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2055

Public Authority Defense

There has been considerable confusion in the law regarding what truly constitutes a defense of governmental authority. There are at least three different defenses that in theory a defendant might assert when he/she alleges that he/she committed the crimes charged in response to a request from an agency of the government. In gauging the appropriate response to rebut the defense, the government should determine which of the defenses actually applies and, if necessary, file the necessary pleadings to have the defendant elect which defense is at issue.

First, the defendant may offer evidence that he/she honestly, albeit mistakenly, believed he/she was performing the crimes charged in the indictment in cooperation with the government. More than an affirmative defense, this is a defense strategy relying on a "mistake of fact" to undermine the government's proof of criminal intent, the mens rea element of the crime. United States v. Baptista-Rodriguez, 17 F.3d 1354, 1363-68 (11th Cir. 1994); United States v. Anderson, 872 F.2d 1508, 1517-18 & n.4 (11th Cir.), cert. denied, 493 U.S. 1004 (1989); United States v. Juan, 776 F.2d 256, 258 (11th Cir. 1985). The defendant must be allowed to offer evidence that negates his/her criminal intent, id., and, if that evidence is admitted, to a jury instruction on the issue of his/her intent, id., and if that evidence is admitted, he is entitled to a jury instruction on the issue of intent. United States v. Abcasis, 45 F.3d 39, 44 (2d Cir. 1995); United States v. Anderson, 872 F.2d at 1517-1518 & n. In Anderson, the Eleventh Circuit approved the district court's instruction to the jury that the defendants should be found not guilty if the jury had a reasonable doubt whether the defendants acted in good faith under the sincere belief that their activities were exempt from the law.

In Juan, the defendant admitted the criminal acts charged against him, but sought to defend by demonstrating a lack of criminal intent, i.e., that he thought he was doing those things in cooperation with the United States government. Specifically, he moved, pursuant to the dictates of Classified Information Procedures Act (CIPA), to use classified information to prove a prior relationship with a government agency in order to prove that his belief of cooperation was reasonable. The court held that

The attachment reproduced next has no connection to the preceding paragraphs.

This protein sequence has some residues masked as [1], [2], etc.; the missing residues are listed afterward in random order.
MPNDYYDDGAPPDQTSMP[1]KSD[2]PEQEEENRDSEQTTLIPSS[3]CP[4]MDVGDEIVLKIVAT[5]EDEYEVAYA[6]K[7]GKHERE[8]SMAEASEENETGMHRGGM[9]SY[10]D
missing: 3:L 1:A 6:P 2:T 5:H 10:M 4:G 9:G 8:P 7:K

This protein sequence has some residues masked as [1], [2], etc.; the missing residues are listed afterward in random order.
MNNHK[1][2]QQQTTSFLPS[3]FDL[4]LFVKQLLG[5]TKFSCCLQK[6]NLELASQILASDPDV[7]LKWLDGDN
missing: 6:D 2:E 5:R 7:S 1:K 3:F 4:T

... the mere fact that appellant had, in the past, engaged in the activity he seeks to prove does not insulate him from criminal responsibility for unlawful acts thereafter. . . Yet, the past events tend to make more plausible that which, absent proof of those events, would be implausible. Appellant should be allowed to establish the premise for his claim.

Id.at 258.

The second type of government authority defense is the affirmative defense of public authority, i.e., that the defendant knowingly committed a criminal act but did so in reasonable reliance upon a grant of authority from a government official to engage in illegal activity. This defense may lie, however, only when the government official in question had actual authority, as opposed to merely apparent authority, to empower the defendant to commit the criminal acts with which he is charged. United States v. Anderson, 872 F.2d at 1513-15; United States v. Rosenthal, 793 F.2d 1214, 1236, modified on other grounds, 801 F.2d 378 (11th Cir. 1986), cert. denied, 480 U.S. 919 (1987). The genesis of the "apparent authority" defense was the decision in United States v. Barker, 546 F. 2d 940 (D.C. Cir. 1976). Barker involved defendants who had been recruited to participate in a national security operation led by Howard Hunt, whom the defendants had known before as a CIA agent but who was then working in the White House. In reversing the defendants' convictions, the appellate court tried to carve out an exception to the mistake of law rule that would allow exoneration of a defendant who relied on authority that was merely apparent, not real. Due perhaps to the unique intent requirement involved in the charges at issue in the Barker case, the courts have generally not followed its "apparent authority" defense. E.g., United States v. Duggan, 743 F.2d 59, 83-84 (2d Cir. 1984); United States v. Rosenthal, 793 F.2d at 1235-36. If the government official lacked actual or real authority, however, the defendant will be deemed to have made a mistake of law, which generally does not excuse criminal conduct. United States v. Anderson, 872 F.2d at 1515; United States v. Rosenthal, 793 F.2d at 1236; United States v. Duggan, 743 F.2d at 83-84. But see discussion on "entrapment by estoppel," infra.